Start Date

9-10-2018 4:00 PM

End Date

9-10-2018 5:00 PM

Abstract

Reactive Fe mineral coatings play an important role in contaminant attenuation in redox transition zones at sites with subsurface contamination. An anaerobic 60 foot core was collected from the Chambers Works Site in Deepwater, NJ. Working in a glovebox, two-inch subsamples were used to evaluate redox transition zones using bulk composition, redox potential, pH, VOCs in the headspace, as well as abundant bacteria. A number of redox transition zones were identified and further studied with a suite of complementary analyses to characterize the surface chemistry. Analyses have included sequential extraction (phases and speciation), x-ray diffraction (mineralogy), x-ray fluorescence (composition), fieldemission scanning electron microscopy (surface morphology down to the nm scale) with energy dispersive analysis (surface composition), and bench-scale experiments. Results reveal a clear trend in reactive iron (II)/(III) mineral coatings throughout transition zones. Reactive iron mineral coatings reveal iron (II) minerals pyrite, mackinawite, pyrrhotite, and siderite in a transition zone running through an aquitard. Ferrihydrite, goethite, and lepidocrocite were dominant iron (III) minerals in a transition zone that was observed in an aquifer, while pyrite, greigite and gypsum were the most abundant mineral coating in an upper aquitard transition zone. Overall, the most significant reactive mineral coatings were observed in redox transition zones located in aquitards where there is Fe2+/Fe3+ cycling. Ongoing studies are focused on abiotic degradation pathways for halogenated solvents present in the system.

Biography

Lisa Axe is a Professor and Chair of the Otto H. York Department of Chemical and Materials Engineering at NJIT. She has a joint appointment with the Department of Civil and Environmental Engineering at NJIT. Dr. Axe received her Ph.D. in Environmental Engineering from Illinois Institute of Technology (IIT) in 1995. She also has a MChE Master of Chemical Engineering and MS in Environmental Engineering from IIT. Her BS is in Geoscience with an option in Geochemistry from Purdue University. Dr. Axe’s research is in chemical and physical processes in environmental systems. Much of her group’s efforts have been in understanding interfacial processes and their impact on contaminant attenuation. Her group uses a suite of complementary analyses to study surface chemistry and contaminant behavior. Dr. Axe has been funded by Chemours, National Science Foundation, SUEZ North America, U.S. Army, NJ Department of Transportation, and NY State Department of Transportation. She was a recipient of the DuPont Young Professor Grant to study adsorption competition mechanisms. She currently serves on the Chemours Science Advisory Board for the Chambers Works Site as well as a NJDEP Science Advisory Board. She has published over 60 peer reviewed publications.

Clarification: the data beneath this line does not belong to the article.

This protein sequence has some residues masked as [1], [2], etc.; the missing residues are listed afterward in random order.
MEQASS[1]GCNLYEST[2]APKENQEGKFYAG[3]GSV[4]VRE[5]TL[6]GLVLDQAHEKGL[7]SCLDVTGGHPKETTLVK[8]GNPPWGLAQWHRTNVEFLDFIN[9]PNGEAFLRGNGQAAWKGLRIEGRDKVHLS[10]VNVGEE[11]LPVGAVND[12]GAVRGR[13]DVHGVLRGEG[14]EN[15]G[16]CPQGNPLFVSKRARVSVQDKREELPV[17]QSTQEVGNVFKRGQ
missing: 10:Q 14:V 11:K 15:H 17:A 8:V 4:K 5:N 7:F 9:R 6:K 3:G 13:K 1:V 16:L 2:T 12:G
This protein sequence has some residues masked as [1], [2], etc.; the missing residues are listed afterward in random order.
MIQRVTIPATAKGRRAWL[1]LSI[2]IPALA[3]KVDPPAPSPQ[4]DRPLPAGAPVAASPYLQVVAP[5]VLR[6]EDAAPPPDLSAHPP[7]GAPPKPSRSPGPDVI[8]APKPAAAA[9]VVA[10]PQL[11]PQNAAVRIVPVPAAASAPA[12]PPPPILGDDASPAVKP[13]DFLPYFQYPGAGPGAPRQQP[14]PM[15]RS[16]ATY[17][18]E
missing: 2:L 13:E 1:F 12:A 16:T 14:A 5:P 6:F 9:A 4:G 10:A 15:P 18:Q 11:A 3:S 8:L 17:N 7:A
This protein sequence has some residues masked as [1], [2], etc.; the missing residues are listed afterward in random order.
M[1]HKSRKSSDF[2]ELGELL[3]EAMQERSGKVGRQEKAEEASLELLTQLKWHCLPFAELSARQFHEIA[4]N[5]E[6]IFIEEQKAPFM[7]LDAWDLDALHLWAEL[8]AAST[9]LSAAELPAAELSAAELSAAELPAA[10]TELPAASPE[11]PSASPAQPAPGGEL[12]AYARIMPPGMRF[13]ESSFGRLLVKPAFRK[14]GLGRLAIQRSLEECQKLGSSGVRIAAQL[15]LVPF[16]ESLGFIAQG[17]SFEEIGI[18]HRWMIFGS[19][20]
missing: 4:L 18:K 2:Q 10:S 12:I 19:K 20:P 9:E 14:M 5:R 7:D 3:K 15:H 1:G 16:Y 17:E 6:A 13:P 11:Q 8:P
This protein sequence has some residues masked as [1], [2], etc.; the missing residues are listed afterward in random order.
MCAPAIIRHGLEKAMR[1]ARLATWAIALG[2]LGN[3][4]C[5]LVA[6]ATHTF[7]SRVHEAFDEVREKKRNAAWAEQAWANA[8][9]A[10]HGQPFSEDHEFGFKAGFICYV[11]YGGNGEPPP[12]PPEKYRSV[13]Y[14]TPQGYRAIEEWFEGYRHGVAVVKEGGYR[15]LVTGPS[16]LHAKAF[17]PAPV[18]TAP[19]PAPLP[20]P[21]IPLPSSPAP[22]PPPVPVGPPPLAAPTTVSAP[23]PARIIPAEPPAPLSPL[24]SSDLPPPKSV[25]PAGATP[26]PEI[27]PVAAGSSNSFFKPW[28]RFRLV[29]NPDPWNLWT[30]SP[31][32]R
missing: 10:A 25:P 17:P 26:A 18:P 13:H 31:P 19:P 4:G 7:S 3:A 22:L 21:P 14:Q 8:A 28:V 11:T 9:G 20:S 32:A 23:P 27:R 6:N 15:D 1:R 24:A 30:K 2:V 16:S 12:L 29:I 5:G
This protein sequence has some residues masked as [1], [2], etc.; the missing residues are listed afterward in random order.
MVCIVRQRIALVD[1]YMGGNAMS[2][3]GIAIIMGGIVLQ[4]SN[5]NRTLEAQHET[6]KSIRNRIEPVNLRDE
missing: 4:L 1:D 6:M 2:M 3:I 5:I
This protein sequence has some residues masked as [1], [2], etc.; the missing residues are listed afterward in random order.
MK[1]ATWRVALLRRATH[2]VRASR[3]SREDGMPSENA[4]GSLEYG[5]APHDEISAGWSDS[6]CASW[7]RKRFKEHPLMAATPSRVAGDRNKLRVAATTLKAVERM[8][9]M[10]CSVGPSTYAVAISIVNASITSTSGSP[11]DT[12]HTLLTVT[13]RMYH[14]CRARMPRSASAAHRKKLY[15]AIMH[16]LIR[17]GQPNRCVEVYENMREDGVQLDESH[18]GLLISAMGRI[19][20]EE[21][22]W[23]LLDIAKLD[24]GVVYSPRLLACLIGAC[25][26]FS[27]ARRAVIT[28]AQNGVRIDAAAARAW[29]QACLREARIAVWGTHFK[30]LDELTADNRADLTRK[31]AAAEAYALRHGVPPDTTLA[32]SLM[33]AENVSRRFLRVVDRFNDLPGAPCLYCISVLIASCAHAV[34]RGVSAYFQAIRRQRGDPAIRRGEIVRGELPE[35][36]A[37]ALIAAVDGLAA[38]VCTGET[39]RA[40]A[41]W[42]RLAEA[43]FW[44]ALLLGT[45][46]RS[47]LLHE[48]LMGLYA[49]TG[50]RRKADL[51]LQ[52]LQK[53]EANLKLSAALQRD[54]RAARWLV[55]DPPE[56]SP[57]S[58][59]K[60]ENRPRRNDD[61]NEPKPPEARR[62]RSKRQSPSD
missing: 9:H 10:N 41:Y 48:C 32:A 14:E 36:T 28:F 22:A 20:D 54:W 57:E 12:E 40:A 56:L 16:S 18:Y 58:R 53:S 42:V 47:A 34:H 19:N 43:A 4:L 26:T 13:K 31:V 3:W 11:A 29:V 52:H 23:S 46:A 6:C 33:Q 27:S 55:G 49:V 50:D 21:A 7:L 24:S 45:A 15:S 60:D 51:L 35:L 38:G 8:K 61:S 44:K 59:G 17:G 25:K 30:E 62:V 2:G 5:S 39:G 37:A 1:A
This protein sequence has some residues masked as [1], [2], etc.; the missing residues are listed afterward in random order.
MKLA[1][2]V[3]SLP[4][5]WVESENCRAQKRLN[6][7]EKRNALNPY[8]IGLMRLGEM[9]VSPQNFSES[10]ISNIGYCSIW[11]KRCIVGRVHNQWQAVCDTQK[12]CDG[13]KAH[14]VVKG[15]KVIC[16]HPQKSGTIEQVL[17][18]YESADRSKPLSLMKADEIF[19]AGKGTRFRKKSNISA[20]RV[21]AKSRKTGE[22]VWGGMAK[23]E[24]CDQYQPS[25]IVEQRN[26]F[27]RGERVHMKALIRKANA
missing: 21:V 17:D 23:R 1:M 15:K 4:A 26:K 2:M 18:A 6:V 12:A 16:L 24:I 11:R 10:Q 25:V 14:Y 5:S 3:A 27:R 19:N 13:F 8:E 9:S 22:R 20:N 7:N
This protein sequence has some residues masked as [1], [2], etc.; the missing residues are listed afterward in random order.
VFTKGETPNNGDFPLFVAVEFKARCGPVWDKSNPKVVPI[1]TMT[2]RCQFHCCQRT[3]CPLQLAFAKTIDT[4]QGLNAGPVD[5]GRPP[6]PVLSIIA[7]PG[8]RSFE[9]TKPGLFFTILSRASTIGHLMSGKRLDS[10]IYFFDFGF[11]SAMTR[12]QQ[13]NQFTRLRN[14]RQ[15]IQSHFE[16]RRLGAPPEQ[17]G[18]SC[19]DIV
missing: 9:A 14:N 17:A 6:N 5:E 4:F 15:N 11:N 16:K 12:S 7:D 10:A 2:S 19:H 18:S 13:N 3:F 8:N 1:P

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Oct 9th, 4:00 PM Oct 9th, 5:00 PM

Reactive Iron Mineral Coatings in Redox Transition Zones and Their Impact on Natural Attenuation

Reactive Fe mineral coatings play an important role in contaminant attenuation in redox transition zones at sites with subsurface contamination. An anaerobic 60 foot core was collected from the Chambers Works Site in Deepwater, NJ. Working in a glovebox, two-inch subsamples were used to evaluate redox transition zones using bulk composition, redox potential, pH, VOCs in the headspace, as well as abundant bacteria. A number of redox transition zones were identified and further studied with a suite of complementary analyses to characterize the surface chemistry. Analyses have included sequential extraction (phases and speciation), x-ray diffraction (mineralogy), x-ray fluorescence (composition), fieldemission scanning electron microscopy (surface morphology down to the nm scale) with energy dispersive analysis (surface composition), and bench-scale experiments. Results reveal a clear trend in reactive iron (II)/(III) mineral coatings throughout transition zones. Reactive iron mineral coatings reveal iron (II) minerals pyrite, mackinawite, pyrrhotite, and siderite in a transition zone running through an aquitard. Ferrihydrite, goethite, and lepidocrocite were dominant iron (III) minerals in a transition zone that was observed in an aquifer, while pyrite, greigite and gypsum were the most abundant mineral coating in an upper aquitard transition zone. Overall, the most significant reactive mineral coatings were observed in redox transition zones located in aquitards where there is Fe2+/Fe3+ cycling. Ongoing studies are focused on abiotic degradation pathways for halogenated solvents present in the system.